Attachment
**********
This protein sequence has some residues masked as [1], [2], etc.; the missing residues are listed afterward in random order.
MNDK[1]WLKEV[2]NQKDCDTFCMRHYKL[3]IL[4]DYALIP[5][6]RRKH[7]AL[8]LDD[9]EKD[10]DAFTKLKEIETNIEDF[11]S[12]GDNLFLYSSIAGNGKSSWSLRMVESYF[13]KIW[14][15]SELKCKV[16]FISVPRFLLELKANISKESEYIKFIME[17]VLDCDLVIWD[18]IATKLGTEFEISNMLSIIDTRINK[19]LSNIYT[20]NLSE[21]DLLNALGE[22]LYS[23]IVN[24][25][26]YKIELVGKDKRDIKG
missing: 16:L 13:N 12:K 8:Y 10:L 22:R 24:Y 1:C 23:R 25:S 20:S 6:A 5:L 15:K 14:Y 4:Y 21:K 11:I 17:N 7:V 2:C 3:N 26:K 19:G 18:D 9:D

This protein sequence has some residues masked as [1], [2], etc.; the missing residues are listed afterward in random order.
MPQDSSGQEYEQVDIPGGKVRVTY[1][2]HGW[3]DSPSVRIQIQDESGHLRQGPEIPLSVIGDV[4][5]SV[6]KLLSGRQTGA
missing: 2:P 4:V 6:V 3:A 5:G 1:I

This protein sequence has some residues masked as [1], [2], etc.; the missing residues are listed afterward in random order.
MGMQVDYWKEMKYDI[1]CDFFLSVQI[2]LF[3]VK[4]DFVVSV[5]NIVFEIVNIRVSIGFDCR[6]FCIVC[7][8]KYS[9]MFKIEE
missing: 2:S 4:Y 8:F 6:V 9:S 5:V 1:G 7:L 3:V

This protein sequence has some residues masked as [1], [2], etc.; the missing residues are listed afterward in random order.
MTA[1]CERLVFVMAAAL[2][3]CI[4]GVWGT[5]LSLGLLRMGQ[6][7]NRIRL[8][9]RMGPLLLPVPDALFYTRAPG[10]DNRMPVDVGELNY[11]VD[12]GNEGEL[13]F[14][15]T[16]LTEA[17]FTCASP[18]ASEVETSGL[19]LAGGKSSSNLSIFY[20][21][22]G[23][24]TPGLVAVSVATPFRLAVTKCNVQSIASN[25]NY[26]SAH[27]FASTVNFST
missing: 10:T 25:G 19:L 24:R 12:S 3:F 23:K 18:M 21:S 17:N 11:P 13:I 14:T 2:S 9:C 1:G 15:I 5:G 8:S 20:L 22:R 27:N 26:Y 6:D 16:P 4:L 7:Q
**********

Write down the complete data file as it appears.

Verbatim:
This protein sequence has some residues masked as [1], [2], etc.; the missing residues are listed afterward in random order.
MNDK[1]WLKEV[2]NQKDCDTFCMRHYKL[3]IL[4]DYALIP[5][6]RRKH[7]AL[8]LDD[9]EKD[10]DAFTKLKEIETNIEDF[11]S[12]GDNLFLYSSIAGNGKSSWSLRMVESYF[13]KIW[14][15]SELKCKV[16]FISVPRFLLELKANISKESEYIKFIME[17]VLDCDLVIWD[18]IATKLGTEFEISNMLSIIDTRINK[19]LSNIYT[20]NLSE[21]DLLNALGE[22]LYS[23]IVN[24][25][26]YKIELVGKDKRDIKG
missing: 16:L 13:N 12:K 8:Y 10:L 22:R 24:Y 1:C 23:R 25:S 20:S 6:A 5:L 15:K 14:Y 4:Y 21:K 11:I 17:N 7:V 2:C 3:N 26:K 19:G 18:D 9:D

This protein sequence has some residues masked as [1], [2], etc.; the missing residues are listed afterward in random order.
MPQDSSGQEYEQVDIPGGKVRVTY[1][2]HGW[3]DSPSVRIQIQDESGHLRQGPEIPLSVIGDV[4][5]SV[6]KLLSGRQTGA
missing: 2:P 4:V 6:V 3:A 5:G 1:I

This protein sequence has some residues masked as [1], [2], etc.; the missing residues are listed afterward in random order.
MGMQVDYWKEMKYDI[1]CDFFLSVQI[2]LF[3]VK[4]DFVVSV[5]NIVFEIVNIRVSIGFDCR[6]FCIVC[7][8]KYS[9]MFKIEE
missing: 2:S 4:Y 8:F 6:V 9:S 5:V 1:G 7:L 3:V

This protein sequence has some residues masked as [1], [2], etc.; the missing residues are listed afterward in random order.
MTA[1]CERLVFVMAAAL[2][3]CI[4]GVWGT[5]LSLGLLRMGQ[6][7]NRIRL[8][9]RMGPLLLPVPDALFYTRAPG[10]DNRMPVDVGELNY[11]VD[12]GNEGEL[13]F[14][15]T[16]LTEA[17]FTCASP[18]ASEVETSGL[19]LAGGKSSSNLSIFY[20][21][22]G[23][24]TPGLVAVSVATPFRLAVTKCNVQSIASN[25]NY[26]SAH[27]FASTVNFST
missing: 10:T 25:G 19:L 24:R 12:S 3:F 23:K 18:M 21:S 17:N 11:P 13:I 14:T 2:S 9:C 1:G 15:I 5:G 8:S 20:L 22:R 27:N 26:Y 6:D 16:P 4:L 7:Q